Today, only 4% of B2B sales occur online, with Amazon Business driving at least $10 billion in sales annually.149% of transactions are still done manually via phone, fax, or in-person meetings with sales representatives and account managers. The remaining transactions happen via electronic data exchange (EDI) and e-procurement systems, old-school technologies specifically designed for B2B transactions. The reasons for the lack of B2B aggregators are twofold: (1) brands, makers, and small manufacturers are harder to reach because they are a smaller audience that has historically been slow to adopt new technology; and (2) B2B buyer/seller transactions are complex (e.g., require payment financing, invoicing/approvals, inventory management) and requirements differ from vertical to vertical.
Faire has seen its retailers adapt resiliently to COVID-19. 80% now offer curbside pickup, and 50% offer personal shopping services. They’ve also shifted category mix as COVID-19 has changed buying behaviors (e.g. less apparel, more home goods).
The post concludes with some comments on Faire’s growth loop. It has inspired several posts of mine on the “business in a box” concept, wherein networked supply chains are aggregated by a single transactional platform.
Costco* is a fascinating retail business with real defensibility (see “The Resilience of Costco” for more on that topic). Its Kirkland house brand is its crown jewel. Often the products sold under the Kirkland label are made by the same manufacturers of branded products, but are better and priced more attractively. The secret is that brands selling through Kirkland’s label see similar contribution margins, even at a lower price point, by eliminating marketing spend and avoiding association with a competitor brand in the mind of the consumer.
Movies and TV aren’t getting filmed during COVID-19. Even location shoots for commercials were down 96% YoY in Q2-2020. This creates pipeline issues for media companies who need a constant slate of new hits to retain viewership and carriage charges with bundlers. The downstream affects of no new content will mean fewer ad dollars spent to promote those films and shows. There are also deleterious effects for all the cottage industries supported by new productions.
Netflix* may be the most capable digital media company to weather the shutdown. It claims to have already filmed half its slate for 2020, and several key productions for 2021. It also has invested heavily in animation, which doesn’t require on site production, and has transitioned the teams overseas to regions with better COVID-19 responses. I’ve also been impressed recently with Netflix’s foreign language shows, which are obviously filmed overseas, but have been successful in the U.S. I imagine they will use this capability as the U.S. lags the world’s COVID-19 response.
The fragmentation of social networks is a theme I’ve explored before around our Social2030 conference in Q1-2020. As consumers grow bored of the generic firehose of content in their social feeds, they have begun to seek niche communities to connect with others who share affinities: interests, activities, philosophies, life stages, etc.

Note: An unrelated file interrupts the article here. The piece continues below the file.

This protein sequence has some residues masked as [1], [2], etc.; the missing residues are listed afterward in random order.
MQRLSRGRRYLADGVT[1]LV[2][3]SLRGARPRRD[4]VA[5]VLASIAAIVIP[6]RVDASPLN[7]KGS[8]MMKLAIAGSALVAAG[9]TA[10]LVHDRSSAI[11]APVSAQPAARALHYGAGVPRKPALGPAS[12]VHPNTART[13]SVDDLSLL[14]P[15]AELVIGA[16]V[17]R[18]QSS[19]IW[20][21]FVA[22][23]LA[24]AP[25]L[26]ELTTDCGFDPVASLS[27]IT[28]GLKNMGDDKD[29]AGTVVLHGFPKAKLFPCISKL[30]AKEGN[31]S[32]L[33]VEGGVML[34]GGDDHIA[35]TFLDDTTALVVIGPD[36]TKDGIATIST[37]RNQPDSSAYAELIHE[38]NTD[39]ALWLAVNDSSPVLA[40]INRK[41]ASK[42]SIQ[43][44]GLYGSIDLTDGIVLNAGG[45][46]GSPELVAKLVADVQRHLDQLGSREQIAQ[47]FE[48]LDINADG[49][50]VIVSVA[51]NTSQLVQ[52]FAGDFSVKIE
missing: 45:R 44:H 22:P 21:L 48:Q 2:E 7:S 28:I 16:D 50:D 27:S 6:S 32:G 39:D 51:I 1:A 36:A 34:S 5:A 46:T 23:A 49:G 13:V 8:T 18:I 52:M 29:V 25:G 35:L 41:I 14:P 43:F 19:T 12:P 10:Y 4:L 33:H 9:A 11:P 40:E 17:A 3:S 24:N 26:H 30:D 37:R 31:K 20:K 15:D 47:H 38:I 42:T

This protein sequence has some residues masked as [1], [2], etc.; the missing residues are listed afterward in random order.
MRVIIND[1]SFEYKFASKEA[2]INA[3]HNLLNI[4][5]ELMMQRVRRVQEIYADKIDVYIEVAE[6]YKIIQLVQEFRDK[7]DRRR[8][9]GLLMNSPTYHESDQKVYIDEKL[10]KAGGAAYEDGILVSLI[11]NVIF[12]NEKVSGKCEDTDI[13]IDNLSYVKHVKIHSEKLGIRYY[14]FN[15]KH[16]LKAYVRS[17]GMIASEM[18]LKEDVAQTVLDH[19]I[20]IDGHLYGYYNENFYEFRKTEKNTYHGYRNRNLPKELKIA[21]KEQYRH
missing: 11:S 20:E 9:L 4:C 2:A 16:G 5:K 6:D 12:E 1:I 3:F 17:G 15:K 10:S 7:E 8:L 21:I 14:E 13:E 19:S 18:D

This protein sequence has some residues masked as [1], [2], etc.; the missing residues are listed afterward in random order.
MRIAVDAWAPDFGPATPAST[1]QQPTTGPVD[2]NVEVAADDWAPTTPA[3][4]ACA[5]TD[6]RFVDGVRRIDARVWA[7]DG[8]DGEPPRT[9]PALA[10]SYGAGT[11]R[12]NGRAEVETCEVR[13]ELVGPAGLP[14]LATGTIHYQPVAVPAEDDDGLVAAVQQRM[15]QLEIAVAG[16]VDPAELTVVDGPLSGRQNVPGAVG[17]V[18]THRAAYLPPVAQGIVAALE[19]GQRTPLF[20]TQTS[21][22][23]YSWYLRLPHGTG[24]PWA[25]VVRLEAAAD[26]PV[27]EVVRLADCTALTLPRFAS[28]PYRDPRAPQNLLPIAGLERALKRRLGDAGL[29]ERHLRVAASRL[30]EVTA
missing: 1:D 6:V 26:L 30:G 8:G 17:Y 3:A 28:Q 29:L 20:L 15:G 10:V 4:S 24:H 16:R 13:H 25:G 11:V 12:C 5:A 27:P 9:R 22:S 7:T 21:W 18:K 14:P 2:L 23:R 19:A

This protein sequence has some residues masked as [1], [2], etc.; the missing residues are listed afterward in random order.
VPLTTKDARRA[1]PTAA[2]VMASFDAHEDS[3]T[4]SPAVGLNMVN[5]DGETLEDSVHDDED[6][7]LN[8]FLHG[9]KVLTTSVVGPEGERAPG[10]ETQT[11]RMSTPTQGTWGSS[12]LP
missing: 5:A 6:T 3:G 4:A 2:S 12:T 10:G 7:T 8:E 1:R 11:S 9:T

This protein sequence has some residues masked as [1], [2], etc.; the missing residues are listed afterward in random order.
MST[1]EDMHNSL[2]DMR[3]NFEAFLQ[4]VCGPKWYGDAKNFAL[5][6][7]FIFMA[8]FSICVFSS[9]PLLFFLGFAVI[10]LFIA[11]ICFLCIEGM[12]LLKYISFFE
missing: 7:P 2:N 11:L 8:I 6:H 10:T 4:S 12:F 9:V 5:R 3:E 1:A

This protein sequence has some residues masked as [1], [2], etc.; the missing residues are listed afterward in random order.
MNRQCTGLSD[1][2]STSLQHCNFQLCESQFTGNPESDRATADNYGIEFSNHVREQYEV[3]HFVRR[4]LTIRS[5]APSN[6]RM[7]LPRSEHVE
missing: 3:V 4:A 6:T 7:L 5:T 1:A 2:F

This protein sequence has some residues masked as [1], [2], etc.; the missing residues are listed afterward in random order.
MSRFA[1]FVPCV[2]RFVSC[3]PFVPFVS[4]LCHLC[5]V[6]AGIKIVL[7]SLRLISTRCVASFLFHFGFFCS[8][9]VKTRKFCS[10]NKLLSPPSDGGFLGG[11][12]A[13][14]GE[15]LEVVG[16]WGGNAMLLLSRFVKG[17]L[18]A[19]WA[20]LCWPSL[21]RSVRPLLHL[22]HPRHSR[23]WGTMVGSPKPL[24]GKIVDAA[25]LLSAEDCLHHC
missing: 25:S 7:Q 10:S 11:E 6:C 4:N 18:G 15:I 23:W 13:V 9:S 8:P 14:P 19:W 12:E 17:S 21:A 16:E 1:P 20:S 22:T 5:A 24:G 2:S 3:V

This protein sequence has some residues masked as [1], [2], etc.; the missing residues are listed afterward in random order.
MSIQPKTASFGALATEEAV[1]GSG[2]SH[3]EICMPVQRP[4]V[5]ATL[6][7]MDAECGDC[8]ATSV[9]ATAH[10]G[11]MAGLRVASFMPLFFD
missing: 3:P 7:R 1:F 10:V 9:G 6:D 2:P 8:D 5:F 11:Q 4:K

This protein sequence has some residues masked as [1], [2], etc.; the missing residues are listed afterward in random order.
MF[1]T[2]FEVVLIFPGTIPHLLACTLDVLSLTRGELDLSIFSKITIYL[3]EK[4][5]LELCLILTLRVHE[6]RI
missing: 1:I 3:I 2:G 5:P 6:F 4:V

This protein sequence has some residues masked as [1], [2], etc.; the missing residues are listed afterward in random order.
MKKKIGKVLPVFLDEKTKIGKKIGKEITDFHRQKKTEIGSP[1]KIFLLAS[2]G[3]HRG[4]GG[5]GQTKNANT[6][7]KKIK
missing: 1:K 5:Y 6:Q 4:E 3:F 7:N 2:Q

While this insight isn’t new, the business model piece seems to be clicking lately:
New social networks have typically struggled to monetize due to their small audience sizes, as they are unable to achieve the scale to make meaningful revenue from advertising. Paid communities, however, supply an engaged and paying audience, providing an alternative route to sustainability for independent social networks. At the same time, social networks solve some of the deficiencies of paid content and brand communities. This is worth understanding well.
From the beginning, the impact of COVID-10 on the aviation industry was obvious. Its knock-on effects, however, have been unpredictable. For example, global weather forecasts are less accurate because commercial aircraft often carry weather equipment onboard. Without those flights, we have less weather data; hence, crummy forecasts. Scientists have seen similar declines in ocean-based measurements, although not of the same scale, since COVID-19 began.
Lonnie Johnson invented the Super Soaker in 1982. He invented it in his garage, while working full-time for the US Government on the stealth bomber program. There was some real science behind the nozzles and air pumping. The company that originally licensed the invention sold 27 million of them in the first 3 years.
Click through to the post if you want to see some very 90’s TV ads.
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Disclaimer: * indicates a Lightspeed portfolio company, or other company in which I have economic interest. I also have economic interest in AAPL, ADBE, AMT, AMZN, BABA, BRK, BLK, CCI, CRM, GOOG/GOOGL, FB, HD, LMT, MA, MCD, MSFT, NFLX, NSRGY, NEE, PYPL, SHOP, SNAP, SPOT, SQ, TMO, VEEV, and V.
Header image credit: https://www.onespace.com/blog/2018/06/big-cpg-rd-problem-fix/